Matthew Hayward Matthew Hayward Last air-cooled Porsche 911 993 generation 1 year ago

In praise of the 993

Great to see a lovely collection of 993s taking your cover slot. Having owned four 993s myself over the past 20 years, I still believe the 993 to be the best era of the 911: last of the air-cooled, with exceptional build quality and engineering. If you wanted to, you could still drive a 993 every day (I believe one of the owners in your test still does), and its size and power-to-weight means it’ll always entertain on a spirited drive. I’ve never quite understood why 964s seem to garner such widespread adulation among fans when really the car was a stop-gap to the 993, but I accept my view may be biased. In any regard, great work underlining the merits of the 993 – we look forward to seeing more.

Bob Harper Bob Harper 2023 Smit Oletha - BMW Z4 E86 V8 GT that thinks it's a Z8 E52 1 year ago

Oletha Z4 Smit

Vehicle Engineering’s Oletha, based on the Z4, from your November issue simply blew me away. I always wondered what more BMW could have done with the Z8 and the Oletha pretty much answers that question. The opening quote in the feature from Willem Smit: “It’s the car we wish BMW had made,” made sme realise that it’s cars like this that I wish BMW were making too, not the utter, ugly rubbish they are churning out these days. In my view BMW has lost its way, thank goodness there are still some fans out there like the Smit brothers with a genuine passion for the brand – and some vision.

Emma Woodcock Emma Woodcock Eight steps to buying a Ford Anglia 105/123E 1 year ago

Two of “my” cars in the Nov issue

At 79 years old, I use my late auntie’s Anglia 105E (Buying Guide) as my shopping car. She bought it new in 1966 and drove it all of 14,000 miles until she surrendered her licence in 1986, after which it came into my care. Now with 41k on the clock it’s a joy to drive – never restored, nor driven in rain. It’s totally original bar a few period accessories. You’re right, the Ford carb was rubbish. I have fitted a single SU which gives 40mpg and flat-spot-free acceleration. Now the Allard (The Hot 30). I well remember the day in the early Fifties when a family friend drove my father and I to a small car sales unit in Manchester and there was NKT 17. I never knew if it was a J2 or J2X, but what a sound when the Cadillac flathead V8 fired up! Dad campaigned the Allard at Oulton Park, Silverstone, Shelsley Walsh and Prescott with great gusto but little success. After a couple of years it was replaced by a 1925 Bentley 3 Litre. I seem to remember the Allard had a propensity to shear off driveshafts. Some years ago and with the help of the Allard club, the car was traced to the USA, its UK NKT 17 plate still in place. Happy days!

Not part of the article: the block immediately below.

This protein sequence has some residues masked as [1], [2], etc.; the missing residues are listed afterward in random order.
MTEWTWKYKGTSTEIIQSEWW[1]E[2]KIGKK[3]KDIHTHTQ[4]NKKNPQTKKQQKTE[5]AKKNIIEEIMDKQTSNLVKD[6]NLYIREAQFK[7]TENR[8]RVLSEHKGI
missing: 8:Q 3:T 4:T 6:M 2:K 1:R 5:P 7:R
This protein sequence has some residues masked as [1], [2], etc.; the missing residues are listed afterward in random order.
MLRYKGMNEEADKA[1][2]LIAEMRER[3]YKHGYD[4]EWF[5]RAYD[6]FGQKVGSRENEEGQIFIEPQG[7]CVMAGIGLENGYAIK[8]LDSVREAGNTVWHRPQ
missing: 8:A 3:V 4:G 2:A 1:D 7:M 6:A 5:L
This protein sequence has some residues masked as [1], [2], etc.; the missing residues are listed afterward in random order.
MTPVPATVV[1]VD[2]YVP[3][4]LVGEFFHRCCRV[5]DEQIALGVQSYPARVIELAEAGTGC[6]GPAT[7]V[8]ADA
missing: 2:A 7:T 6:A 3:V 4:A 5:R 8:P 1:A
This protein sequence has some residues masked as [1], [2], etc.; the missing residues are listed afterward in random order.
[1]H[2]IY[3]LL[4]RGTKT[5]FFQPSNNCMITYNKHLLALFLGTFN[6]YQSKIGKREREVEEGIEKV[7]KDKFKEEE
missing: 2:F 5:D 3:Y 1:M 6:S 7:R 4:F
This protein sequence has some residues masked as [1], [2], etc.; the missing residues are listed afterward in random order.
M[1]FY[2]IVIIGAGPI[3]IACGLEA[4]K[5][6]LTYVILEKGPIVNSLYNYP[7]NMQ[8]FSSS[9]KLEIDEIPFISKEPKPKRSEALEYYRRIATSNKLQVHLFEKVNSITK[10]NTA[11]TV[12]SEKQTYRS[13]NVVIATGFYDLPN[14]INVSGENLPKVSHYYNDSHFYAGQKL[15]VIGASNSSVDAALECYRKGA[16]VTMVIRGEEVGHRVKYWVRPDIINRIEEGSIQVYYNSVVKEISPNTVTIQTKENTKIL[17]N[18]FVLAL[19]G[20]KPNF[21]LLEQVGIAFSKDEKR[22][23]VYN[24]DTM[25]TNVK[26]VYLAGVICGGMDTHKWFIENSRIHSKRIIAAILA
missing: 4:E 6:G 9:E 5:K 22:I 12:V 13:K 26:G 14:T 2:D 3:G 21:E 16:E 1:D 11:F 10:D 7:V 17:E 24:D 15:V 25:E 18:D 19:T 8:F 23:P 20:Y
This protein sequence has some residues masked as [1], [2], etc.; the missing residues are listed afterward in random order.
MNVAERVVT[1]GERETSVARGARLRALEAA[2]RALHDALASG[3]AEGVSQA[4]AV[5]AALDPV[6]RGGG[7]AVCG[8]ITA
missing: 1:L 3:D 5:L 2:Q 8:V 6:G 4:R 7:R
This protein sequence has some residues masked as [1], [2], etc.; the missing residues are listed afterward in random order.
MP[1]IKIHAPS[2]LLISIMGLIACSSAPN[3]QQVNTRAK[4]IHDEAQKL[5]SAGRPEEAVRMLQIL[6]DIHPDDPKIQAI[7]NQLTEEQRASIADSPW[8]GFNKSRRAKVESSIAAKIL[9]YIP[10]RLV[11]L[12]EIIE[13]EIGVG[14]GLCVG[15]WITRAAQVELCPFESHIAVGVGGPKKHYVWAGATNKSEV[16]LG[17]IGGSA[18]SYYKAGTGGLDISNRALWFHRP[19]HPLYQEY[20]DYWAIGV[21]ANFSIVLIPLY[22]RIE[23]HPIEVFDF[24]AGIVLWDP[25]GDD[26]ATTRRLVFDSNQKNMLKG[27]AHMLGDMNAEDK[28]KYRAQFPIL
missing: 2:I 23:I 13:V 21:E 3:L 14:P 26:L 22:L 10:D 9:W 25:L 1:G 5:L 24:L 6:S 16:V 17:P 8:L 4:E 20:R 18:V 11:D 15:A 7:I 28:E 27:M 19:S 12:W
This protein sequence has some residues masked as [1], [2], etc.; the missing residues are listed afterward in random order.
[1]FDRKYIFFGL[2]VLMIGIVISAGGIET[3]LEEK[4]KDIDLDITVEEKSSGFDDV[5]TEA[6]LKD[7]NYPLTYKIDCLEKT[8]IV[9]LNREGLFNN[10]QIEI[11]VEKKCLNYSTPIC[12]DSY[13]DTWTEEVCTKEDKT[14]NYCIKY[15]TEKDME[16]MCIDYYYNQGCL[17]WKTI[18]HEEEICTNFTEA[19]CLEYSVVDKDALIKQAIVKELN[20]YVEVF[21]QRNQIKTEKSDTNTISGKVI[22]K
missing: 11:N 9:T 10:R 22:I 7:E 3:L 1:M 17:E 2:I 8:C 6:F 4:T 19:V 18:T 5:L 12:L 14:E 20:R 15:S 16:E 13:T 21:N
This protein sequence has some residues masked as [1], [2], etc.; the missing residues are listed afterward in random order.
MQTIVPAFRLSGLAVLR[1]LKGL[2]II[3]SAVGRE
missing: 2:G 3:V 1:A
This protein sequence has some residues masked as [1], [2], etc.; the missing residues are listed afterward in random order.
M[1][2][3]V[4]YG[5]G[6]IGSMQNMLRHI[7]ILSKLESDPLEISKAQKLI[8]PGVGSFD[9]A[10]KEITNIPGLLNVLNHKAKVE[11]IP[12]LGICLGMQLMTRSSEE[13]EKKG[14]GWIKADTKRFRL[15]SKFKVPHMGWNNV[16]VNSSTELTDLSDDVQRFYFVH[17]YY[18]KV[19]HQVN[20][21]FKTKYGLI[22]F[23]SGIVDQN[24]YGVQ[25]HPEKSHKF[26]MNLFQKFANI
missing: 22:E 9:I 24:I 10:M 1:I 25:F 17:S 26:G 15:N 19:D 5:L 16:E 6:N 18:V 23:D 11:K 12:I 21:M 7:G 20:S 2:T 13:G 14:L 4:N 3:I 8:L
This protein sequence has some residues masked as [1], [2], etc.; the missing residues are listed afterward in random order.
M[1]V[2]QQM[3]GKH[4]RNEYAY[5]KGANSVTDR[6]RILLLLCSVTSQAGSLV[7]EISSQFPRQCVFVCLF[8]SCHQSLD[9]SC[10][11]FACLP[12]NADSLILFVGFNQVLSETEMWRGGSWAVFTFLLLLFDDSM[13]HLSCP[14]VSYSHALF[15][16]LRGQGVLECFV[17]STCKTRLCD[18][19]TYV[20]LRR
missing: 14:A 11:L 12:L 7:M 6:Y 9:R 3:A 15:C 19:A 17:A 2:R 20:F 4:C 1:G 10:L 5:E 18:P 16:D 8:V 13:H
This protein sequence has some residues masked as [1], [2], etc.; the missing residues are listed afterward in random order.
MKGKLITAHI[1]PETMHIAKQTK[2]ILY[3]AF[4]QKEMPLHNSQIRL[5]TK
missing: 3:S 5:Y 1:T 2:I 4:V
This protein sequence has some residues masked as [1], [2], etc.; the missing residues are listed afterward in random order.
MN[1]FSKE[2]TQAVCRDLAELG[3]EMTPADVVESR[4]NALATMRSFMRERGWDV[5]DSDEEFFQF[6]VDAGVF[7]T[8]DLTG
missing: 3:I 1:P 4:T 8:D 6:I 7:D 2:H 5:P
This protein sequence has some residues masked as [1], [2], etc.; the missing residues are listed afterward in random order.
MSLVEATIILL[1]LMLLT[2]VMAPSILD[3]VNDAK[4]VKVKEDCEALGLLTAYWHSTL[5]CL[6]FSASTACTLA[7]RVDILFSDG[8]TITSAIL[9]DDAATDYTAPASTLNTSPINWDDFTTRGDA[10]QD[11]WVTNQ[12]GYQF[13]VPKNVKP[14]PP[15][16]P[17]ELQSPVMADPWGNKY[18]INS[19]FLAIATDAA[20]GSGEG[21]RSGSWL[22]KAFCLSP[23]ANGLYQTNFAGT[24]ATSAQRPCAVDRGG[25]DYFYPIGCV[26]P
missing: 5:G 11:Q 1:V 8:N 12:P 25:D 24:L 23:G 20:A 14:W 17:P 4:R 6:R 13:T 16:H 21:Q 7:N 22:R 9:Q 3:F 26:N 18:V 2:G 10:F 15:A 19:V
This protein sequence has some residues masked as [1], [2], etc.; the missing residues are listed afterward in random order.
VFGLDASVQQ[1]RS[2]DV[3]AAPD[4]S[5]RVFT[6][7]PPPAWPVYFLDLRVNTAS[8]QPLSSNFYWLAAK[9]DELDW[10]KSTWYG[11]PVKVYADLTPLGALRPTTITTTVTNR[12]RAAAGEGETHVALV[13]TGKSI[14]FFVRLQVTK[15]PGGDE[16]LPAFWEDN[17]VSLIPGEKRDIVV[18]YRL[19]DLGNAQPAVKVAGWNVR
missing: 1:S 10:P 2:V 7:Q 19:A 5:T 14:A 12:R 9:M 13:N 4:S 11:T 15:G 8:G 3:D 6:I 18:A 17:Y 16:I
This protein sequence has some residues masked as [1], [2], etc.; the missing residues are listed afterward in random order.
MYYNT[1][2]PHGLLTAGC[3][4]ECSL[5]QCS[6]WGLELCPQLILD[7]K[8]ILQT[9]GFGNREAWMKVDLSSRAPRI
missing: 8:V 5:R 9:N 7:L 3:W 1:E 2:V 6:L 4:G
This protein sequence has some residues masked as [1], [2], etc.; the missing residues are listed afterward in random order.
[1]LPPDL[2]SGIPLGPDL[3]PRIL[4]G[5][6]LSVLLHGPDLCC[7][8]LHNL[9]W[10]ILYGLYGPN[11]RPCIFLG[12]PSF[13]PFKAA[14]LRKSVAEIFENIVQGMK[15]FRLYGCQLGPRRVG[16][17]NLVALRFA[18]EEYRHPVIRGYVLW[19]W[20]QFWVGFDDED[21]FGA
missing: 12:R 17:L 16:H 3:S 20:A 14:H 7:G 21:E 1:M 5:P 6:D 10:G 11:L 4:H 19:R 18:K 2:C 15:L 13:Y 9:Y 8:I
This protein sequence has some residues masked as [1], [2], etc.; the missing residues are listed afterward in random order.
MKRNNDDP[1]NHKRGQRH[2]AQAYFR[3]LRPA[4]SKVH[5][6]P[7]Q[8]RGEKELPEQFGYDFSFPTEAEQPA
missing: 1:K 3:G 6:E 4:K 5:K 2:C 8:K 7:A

Votren De Este Votren De Este 1986 Peugeot 205 T16 E1/E2 1 year ago

As a volunteer for the peugeot sport club uk and the owner of a 205 GTI [pictured] for some 22 years, it was fantastic to see fellow 205 owner Adam Towler’s 106 Rallye ‘Icon’ story and Stephen Dobie’s 208 GTi by Peugeot Sport join the Fast Fleet. However, it also saddened me thinking about the death of the Peugeot GTI and Rallye badges and the affordable small hot hatch as a whole. As a ’90s kid I grew up in the time of the 106 Rallye, 106 GTi, Nova GSi, Fiesta XR2, 5 Turbo and, of course, the 205 GTI. Then as an adult I saw the string of fantastic hot Renault Clios, the Fiesta ST… heck, even the Corsa VXR was supposed to be a good steer. Today, of those only the Fiesta survives, joined by the Hyundai i20 N, but at £25,000, and the Toyota GR Yaris, which is £30,000! Then there are several larger hot hatches that are even more expensive. Hardly the affordable hot hatch replacements to my ’90s pocket rockets.


I think that the loss of the affordable small hot hatch will in turn be the death of the young car enthusiast. They simply won’t have performance cars that they can afford so they will spend their money on the latest iPhones and making sure their avatar in the metaverse has the latest accessories instead. RIP Peugeot hot hatches, RIP the affordable, small hot hatch and RIP the young car enthusiast. Yours cynically.

Tim Pitt Tim Pitt 1967 Rolls-Royce Silver Shadow 1 year ago

A subtler Shadow

Your feature on the Rolls-Royce Silver Shadow reminded me of my late grandfather’s Bentley T. When his building business, Siggs & Chapman in Croydon, took off, he wanted to treat himself with a Rolls-Royce but my grandma thought it too ostentatious and forbade that choice… so he bought a Bentley! The T was in fact his second Bentley, replacing an S2 Continental Flying Spur, ‘2 TPA’, and he kept it until he gave up driving many years later.

I well remember how big it seemed in the 1970s but now they look quite modest and those lines so clean and simple. Funny how cars like this, in the doldrums for years, along with the likes of the Lamborghini Espada and Ferrari 400/412, are now appreciated – and appreciating. It’s just a pity that fuel prices are so high.

Grandad was always being asked ‘What’ll she do?’ – miles per gallon, not miles per hour. He always replied ‘Eight around town and ten on a run’! The way the rear end sat down like a speedboat as he launched it down the road might have been a factor.

Robb Pritchard Robb Pritchard 1967 MGC GTS - Works rack-testing the brilliant ex-Sebring racer 1 year ago

Canuck champs

Richard Meaden’s throwaway line about one of the works MGC GTS cars being driven by ‘the less-than-stellar’ pairing of Craig Hill and Bill Brack at Sebring in 1969 does both of them a serious disservice.

Bill Brack was the Canadian distributor for Lotus and a BMC dealer in the Toronto area, who competed successfully in Minis, a Lotus 47, ex-Graham Hill Lotus 42B Indycar and Lotus 70. He won the Player’s Challenge Series in 1973 and ’74 and, when the series was upgraded to Formula Atlantic, he won it two more years in a row. It took some kid named Gilles Villeneuve to finally beat him to the championship.